The town of Sihanoukville is lined with beaches on three sides. There are plenty of resorts, casinos and other tourist attractions, although it would probably seem run down by Disney standards. Some of the resorts are operating, like this one apparently built for Chinese gamblers.


    One of the main intersections in town is a traffic circle which has this interesting statue in the middle.


    Elsewhere there are large abandoned structures which were built and then abandoned as the country tore itself apart thirty years ago. Compared to the rural parts of Cambodia we rode through the day before, Sihanoukville was a metropolis, with convenience stores, restaurants, hotels not to mention rooftop bars owned by scruffy Australian ex-pats.

    The Khmer are a friendly people but seem to be more guarded than the Thai. As we’d ride by on big bikes in Cambodia, many people would stop and stare, probably never having seen anything like it before. The same thing would happen in Thailand too, except that people would smile and cheer, “Hallo! Hallo!” These Khmer girls were particularly friendly and waved for me to come over and sit with them.


    Here’s the little stand opposite the lion statues. You can buy a little bit of everything here from something to eat, a cold drink, or even some kinds of medicine. You don’t want to drink from the soda bottles in the rack though—that’s gasoline.


    Wandering around Sihanoukville, you never really know what you’ll run into. Finding the tail of some sea serpent coming out of the beach was weird enough, but watching an entire family take a bath right next to it was even more unusual.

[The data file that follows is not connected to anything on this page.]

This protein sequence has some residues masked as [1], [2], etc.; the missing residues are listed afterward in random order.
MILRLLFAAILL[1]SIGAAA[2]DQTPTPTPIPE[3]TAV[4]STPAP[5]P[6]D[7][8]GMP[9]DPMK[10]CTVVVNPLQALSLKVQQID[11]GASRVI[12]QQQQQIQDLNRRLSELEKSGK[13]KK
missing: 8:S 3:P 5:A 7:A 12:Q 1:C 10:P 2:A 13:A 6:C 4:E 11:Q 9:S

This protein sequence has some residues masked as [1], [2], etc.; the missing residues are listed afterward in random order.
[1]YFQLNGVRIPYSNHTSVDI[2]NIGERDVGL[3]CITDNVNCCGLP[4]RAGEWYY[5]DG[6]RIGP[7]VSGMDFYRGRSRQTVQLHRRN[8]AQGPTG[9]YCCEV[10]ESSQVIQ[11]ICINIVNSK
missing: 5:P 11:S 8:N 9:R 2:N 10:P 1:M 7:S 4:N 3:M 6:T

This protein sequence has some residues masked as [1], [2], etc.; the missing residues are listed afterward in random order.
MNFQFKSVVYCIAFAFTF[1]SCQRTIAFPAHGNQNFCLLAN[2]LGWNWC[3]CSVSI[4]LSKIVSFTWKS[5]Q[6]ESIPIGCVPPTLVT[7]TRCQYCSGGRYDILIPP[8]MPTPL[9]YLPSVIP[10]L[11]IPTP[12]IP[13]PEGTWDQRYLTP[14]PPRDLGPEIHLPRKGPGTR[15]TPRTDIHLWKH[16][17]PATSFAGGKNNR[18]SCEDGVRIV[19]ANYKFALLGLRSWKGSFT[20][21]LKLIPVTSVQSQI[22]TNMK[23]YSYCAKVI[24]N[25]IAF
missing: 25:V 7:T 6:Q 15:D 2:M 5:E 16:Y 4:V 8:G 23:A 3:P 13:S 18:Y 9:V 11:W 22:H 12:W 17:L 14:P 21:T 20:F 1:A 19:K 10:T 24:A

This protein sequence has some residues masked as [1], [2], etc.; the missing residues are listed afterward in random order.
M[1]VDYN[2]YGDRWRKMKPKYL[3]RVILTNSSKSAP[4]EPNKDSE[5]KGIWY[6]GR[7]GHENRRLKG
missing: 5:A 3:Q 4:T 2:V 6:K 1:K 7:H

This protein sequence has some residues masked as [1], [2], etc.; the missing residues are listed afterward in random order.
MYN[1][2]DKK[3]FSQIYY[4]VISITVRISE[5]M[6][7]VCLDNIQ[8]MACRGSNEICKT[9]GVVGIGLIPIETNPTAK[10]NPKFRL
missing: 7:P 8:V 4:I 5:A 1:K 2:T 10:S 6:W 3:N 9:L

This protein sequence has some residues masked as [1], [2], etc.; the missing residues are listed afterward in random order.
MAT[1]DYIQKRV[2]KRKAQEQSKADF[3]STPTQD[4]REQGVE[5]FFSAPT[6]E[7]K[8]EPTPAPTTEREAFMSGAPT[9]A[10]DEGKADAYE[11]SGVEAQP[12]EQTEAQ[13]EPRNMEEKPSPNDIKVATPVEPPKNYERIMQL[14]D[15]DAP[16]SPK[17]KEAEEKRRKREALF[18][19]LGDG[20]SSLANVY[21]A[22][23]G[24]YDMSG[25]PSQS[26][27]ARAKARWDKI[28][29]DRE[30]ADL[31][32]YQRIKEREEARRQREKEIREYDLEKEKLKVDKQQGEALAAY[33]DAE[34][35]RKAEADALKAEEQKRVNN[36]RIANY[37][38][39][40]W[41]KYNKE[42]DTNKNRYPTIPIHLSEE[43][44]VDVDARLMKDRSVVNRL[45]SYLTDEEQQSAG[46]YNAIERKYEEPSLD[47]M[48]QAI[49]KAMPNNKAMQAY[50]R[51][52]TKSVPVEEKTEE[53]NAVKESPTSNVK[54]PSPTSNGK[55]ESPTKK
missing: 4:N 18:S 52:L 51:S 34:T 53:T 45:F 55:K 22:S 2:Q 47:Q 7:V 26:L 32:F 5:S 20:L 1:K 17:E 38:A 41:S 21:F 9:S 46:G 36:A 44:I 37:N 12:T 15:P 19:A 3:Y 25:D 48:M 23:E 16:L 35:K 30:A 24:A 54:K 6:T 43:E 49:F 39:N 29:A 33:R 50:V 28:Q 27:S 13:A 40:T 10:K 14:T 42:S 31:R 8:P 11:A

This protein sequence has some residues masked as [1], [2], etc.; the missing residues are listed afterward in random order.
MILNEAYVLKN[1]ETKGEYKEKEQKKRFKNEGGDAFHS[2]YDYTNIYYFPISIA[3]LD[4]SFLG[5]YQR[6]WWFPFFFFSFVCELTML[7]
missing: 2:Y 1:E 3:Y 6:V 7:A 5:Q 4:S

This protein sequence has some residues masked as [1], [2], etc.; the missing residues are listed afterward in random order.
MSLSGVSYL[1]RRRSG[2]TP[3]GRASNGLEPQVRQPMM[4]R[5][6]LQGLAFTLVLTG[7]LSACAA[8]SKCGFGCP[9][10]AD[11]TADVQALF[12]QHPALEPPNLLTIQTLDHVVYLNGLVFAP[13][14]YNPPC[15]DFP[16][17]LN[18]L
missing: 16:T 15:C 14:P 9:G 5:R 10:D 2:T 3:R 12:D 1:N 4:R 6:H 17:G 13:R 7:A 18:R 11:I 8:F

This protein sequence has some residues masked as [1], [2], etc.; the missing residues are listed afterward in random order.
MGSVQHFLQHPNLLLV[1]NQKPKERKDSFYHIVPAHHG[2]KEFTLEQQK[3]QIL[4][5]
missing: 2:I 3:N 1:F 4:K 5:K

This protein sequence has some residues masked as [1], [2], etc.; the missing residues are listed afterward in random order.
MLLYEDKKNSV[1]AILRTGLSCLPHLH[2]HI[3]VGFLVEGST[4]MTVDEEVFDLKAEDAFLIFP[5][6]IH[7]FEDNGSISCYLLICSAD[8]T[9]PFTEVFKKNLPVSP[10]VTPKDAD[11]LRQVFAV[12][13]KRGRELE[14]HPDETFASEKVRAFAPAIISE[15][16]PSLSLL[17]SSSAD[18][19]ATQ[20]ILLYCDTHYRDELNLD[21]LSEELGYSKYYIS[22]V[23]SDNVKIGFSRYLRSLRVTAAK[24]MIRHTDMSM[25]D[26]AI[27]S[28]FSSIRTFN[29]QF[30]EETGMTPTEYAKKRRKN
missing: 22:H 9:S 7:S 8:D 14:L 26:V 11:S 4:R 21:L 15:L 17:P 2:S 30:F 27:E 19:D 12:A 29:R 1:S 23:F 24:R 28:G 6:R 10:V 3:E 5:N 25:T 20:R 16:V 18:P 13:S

Next to the beach was a group of houses that were more typical of the rural areas of the country. Unassuming shacks with dirt floors and lots of barefoot kids running around.


    The sunset over the Gulf of Thailand was very nice.


    Here a young boy goes fishing in the shallows. He’s using a discarded plastic water bottle as his reel.



    The road to Phnom Phen, the capital of the country, was pretty good. Most of it was paved although we did have occasional stretches of flat Cambodian dirt to contend with.

    Here's an example of one of the zillions of huts you see in the country. They all have blue signs that have the name of one of the political parties that are vying for power.


    The city of Phnom Phen is a crazy mixture of waterfront hotels and restaurants catering to westerners while only a block away, the city reverts to a rough looking third world grittiness.


    Here's where I stayed.


    Right around the corner (literally), the asphalt gives way to broken bricks, there are piles of refuse to step over, and locals hawk all kinds of wares spread out on plastic tables shaded by umbrellas.